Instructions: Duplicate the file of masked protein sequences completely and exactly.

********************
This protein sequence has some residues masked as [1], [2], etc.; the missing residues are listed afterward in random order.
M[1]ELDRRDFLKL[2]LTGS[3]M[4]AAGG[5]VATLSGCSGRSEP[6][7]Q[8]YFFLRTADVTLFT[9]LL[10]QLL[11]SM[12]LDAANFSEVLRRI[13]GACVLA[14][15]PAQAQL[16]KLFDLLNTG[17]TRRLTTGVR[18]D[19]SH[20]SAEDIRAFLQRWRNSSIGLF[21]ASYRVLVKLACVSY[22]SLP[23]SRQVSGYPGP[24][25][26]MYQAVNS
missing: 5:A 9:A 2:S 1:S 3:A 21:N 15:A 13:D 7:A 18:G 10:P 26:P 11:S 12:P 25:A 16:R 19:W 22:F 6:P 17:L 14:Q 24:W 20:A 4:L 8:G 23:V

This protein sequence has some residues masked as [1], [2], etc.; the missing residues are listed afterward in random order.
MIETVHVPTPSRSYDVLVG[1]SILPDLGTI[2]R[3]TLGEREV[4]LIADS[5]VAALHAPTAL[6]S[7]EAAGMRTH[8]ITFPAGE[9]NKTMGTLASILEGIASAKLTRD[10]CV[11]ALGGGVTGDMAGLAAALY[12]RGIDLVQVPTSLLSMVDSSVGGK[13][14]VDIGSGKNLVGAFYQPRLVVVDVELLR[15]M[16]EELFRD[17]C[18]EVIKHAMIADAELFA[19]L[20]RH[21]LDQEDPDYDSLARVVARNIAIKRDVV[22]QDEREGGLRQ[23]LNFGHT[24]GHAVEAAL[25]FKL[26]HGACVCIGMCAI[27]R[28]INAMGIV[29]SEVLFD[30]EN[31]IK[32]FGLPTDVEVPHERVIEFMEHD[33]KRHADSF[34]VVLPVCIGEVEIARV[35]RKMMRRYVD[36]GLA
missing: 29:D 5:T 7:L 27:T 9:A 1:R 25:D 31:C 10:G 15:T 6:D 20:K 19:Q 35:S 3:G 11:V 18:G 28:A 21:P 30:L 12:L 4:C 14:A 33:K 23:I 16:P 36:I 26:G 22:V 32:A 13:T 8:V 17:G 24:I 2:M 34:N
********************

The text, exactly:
This protein sequence has some residues masked as [1], [2], etc.; the missing residues are listed afterward in random order.
M[1]ELDRRDFLKL[2]LTGS[3]M[4]AAGG[5]VATLSGCSGRSEP[6][7]Q[8]YFFLRTADVTLFT[9]LL[10]QLL[11]SM[12]LDAANFSEVLRRI[13]GACVLA[14][15]PAQAQL[16]KLFDLLNTG[17]TRRLTTGVR[18]D[19]SH[20]SAEDIRAFLQRWRNSSIGLF[21]ASYRVLVKLACVSY[22]SLP[23]SRQVSGYPGP[24][25][26]MYQAVNS
missing: 5:A 9:A 2:S 1:S 3:A 21:N 15:A 13:D 7:A 18:G 10:P 26:P 11:S 12:P 25:A 16:R 19:W 22:F 6:P 17:L 14:Q 24:W 20:A 4:L 8:G 23:V

This protein sequence has some residues masked as [1], [2], etc.; the missing residues are listed afterward in random order.
MIETVHVPTPSRSYDVLVG[1]SILPDLGTI[2]R[3]TLGEREV[4]LIADS[5]VAALHAPTAL[6]S[7]EAAGMRTH[8]ITFPAGE[9]NKTMGTLASILEGIASAKLTRD[10]CV[11]ALGGGVTGDMAGLAAALY[12]RGIDLVQVPTSLLSMVDSSVGGK[13][14]VDIGSGKNLVGAFYQPRLVVVDVELLR[15]M[16]EELFRD[17]C[18]EVIKHAMIADAELFA[19]L[20]RH[21]LDQEDPDYDSLARVVARNIAIKRDVV[22]QDEREGGLRQ[23]LNFGHT[24]GHAVEAAL[25]FKL[26]HGACVCIGMCAI[27]R[28]INAMGIV[29]SEVLFD[30]EN[31]IK[32]FGLPTDVEVPHERVIEFMEHD[33]KRHADSF[34]VVLPVCIGEVEIARV[35]RKMMRRYVD[36]GLA
missing: 29:D 5:T 7:L 27:T 9:A 1:R 25:D 31:C 10:G 15:T 6:D 20:K 19:Q 35:S 3:G 11:V 18:G 28:A 21:P 30:L 12:L 4:C 14:A 33:K 23:I 16:P 36:I 26:G 22:V 32:A 13:T 8:V 17:G 24:I 2:M 34:N